As the dust clears from the electoral battlefield, the corporate press is unanimous: the people have spoken, and their verdict is that President Obama must "move to the center." Onto the butcher block must go entitlements—Medicare, Social Security. The sky darkens with vultures eager to pick the people’s bones.
In fact, election day delivered no such verdict. The American people spoke, and their message was confused. When exit pollsters questioned 17,000 voters across the nation as to who should take the blame for the country’s economic problems, 35 percent said Wall Street, 29 percent said Bush and 24 percent said Obama. Just over half of the respondents (57 percent) said that their votes in House races had nothing to do with the Tea Party. The other half was split on the Tea Party, pro (22 percent) or con (17 percent). More than 60 percent said the all-important issue is the economy; 86 percent said they are worried about economic conditions. On whether government should lay out money to create jobs or slash expenditures to reduce the deficit, there’s also a near-even split.
The American people want a government that doesn’t govern, a budget that will simultaneously balance and create jobs, and spending cuts across the board that leave the defense budget intact. Collectively, the election made plain, they haven’t a clear notion of which way to march.
Obama must carry a substantial part of the blame for this. He delivered no clear message, no clarion call. For two years he gave labor nothing; he gave his most loyal constituency—black America—nothing. When the "One Nation" rally mustered in Washington on October 2, there was no stentorian message of support from Obama for the event, sponsored by the NAACP and the AFL-CIO. Among the vast throngs who gathered for Jon Stewart and Stephen Colbert’s politically inconsequential "sanity rally" on October 30, how many were young people who had voted for Obama in 2008, their passionate expectations now mutilated on the battlefields of Obamian realpolitik?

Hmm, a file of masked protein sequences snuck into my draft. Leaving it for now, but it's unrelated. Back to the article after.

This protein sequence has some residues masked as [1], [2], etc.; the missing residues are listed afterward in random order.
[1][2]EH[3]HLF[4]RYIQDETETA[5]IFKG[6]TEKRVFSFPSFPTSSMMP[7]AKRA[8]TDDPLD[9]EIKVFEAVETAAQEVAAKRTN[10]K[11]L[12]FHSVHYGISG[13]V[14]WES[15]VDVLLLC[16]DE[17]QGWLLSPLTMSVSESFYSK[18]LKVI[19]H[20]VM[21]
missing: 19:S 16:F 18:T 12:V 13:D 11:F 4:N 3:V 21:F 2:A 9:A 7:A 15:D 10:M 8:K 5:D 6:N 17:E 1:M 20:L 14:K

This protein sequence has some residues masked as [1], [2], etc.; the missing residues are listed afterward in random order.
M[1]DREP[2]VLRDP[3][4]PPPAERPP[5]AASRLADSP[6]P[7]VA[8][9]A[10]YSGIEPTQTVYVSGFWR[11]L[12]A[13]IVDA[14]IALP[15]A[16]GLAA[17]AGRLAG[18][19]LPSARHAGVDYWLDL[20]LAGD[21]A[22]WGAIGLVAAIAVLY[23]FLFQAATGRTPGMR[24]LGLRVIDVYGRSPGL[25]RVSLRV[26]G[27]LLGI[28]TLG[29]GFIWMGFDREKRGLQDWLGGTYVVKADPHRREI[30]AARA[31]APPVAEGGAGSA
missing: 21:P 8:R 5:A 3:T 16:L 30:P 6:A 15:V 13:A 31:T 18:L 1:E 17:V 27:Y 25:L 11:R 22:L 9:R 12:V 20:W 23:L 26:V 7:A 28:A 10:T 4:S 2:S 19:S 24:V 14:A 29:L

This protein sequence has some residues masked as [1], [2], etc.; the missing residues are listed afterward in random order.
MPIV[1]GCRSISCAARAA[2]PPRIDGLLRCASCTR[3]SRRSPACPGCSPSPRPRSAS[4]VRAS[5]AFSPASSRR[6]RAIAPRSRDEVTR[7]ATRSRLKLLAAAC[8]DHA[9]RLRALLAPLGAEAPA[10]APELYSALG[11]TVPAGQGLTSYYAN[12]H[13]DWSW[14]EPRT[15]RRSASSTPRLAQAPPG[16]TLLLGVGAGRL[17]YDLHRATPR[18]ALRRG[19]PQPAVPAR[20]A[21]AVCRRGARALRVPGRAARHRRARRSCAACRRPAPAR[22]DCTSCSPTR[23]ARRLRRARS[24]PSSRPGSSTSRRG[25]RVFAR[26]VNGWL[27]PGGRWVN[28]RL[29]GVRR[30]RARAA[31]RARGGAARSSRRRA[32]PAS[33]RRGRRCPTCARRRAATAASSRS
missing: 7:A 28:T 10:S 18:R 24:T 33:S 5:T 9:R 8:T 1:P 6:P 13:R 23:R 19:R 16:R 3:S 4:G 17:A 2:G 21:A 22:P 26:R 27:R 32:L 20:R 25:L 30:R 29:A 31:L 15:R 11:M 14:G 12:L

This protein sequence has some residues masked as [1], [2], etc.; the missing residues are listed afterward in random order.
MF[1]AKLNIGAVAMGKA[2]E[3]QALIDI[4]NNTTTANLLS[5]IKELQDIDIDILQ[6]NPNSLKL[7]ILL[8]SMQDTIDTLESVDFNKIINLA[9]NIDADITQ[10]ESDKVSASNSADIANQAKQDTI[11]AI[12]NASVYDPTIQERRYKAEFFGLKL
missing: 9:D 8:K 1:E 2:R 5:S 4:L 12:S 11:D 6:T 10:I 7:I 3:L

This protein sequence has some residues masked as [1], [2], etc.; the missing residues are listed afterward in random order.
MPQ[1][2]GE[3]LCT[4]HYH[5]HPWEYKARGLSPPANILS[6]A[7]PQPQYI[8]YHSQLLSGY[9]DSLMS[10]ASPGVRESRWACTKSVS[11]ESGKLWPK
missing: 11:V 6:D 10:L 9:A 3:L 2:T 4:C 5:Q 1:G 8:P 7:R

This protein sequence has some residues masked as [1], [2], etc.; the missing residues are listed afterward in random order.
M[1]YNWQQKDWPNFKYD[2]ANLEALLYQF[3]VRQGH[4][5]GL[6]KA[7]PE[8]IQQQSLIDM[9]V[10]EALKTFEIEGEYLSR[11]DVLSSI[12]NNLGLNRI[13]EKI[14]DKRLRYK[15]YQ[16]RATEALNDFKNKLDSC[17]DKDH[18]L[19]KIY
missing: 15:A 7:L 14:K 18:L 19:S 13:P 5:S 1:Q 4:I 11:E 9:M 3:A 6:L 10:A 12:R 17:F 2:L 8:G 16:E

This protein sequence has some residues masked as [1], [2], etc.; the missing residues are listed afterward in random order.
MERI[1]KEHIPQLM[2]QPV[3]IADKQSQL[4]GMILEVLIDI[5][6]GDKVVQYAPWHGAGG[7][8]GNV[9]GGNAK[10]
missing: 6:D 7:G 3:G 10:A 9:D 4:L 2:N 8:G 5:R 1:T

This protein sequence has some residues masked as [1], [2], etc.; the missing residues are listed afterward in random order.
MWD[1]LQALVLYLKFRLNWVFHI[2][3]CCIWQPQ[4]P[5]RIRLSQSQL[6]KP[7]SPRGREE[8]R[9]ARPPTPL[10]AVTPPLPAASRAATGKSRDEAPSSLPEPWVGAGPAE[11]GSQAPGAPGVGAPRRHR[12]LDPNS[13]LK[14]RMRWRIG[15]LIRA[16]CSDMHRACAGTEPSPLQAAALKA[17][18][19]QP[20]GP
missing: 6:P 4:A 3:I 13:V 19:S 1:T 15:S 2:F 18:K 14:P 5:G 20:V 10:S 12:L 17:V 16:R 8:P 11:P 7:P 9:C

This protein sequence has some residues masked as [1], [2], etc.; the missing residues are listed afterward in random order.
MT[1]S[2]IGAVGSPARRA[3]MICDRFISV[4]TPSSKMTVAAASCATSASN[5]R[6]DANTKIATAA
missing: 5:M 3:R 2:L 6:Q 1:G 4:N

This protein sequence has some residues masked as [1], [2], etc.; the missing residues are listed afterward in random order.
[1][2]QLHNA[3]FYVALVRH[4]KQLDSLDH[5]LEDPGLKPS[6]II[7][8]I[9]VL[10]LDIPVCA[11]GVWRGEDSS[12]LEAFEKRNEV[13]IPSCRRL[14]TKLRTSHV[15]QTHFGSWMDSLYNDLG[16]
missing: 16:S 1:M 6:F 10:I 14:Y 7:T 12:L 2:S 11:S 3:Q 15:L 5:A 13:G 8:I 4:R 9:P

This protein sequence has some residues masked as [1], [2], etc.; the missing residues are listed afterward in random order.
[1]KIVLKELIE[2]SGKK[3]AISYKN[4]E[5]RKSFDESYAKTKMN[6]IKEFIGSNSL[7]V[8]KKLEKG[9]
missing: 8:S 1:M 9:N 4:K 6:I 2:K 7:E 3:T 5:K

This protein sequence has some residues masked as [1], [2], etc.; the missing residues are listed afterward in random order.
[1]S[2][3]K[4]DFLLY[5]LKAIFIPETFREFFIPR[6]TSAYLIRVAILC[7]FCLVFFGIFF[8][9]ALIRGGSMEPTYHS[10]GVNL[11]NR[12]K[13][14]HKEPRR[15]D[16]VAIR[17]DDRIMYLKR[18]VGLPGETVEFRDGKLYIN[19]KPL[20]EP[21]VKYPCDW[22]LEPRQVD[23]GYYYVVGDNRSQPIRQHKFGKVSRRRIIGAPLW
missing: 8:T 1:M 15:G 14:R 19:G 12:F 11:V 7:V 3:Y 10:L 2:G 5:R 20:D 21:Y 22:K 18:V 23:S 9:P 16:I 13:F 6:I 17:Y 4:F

As Obama reviews his options, which way will he head? He’s already supplied the answer. He’ll try to broker deals to reach "common ground" with the Republicans, the strategy that destroyed those first two years of opportunity.
What do the next two years hold? Already there are desperate urgings from progressives for Obama to hold the line. Already there are the omens of a steady stream of concessions by Obama to the right. There’s hardly any countervailing pressure for him to do otherwise. The president has no fixed principles of political economy, and who is at his elbow in the White House? Not the labor secretary, Hilda Solis. Not that splendid radical Elizabeth Warren, whose Consumer Financial Protection Bureau the Republicans are already scheduling for destruction. Next to Obama is Treasury Secretary Tim Geithner, the bankers’ lapdog, whom the president holds in high esteem.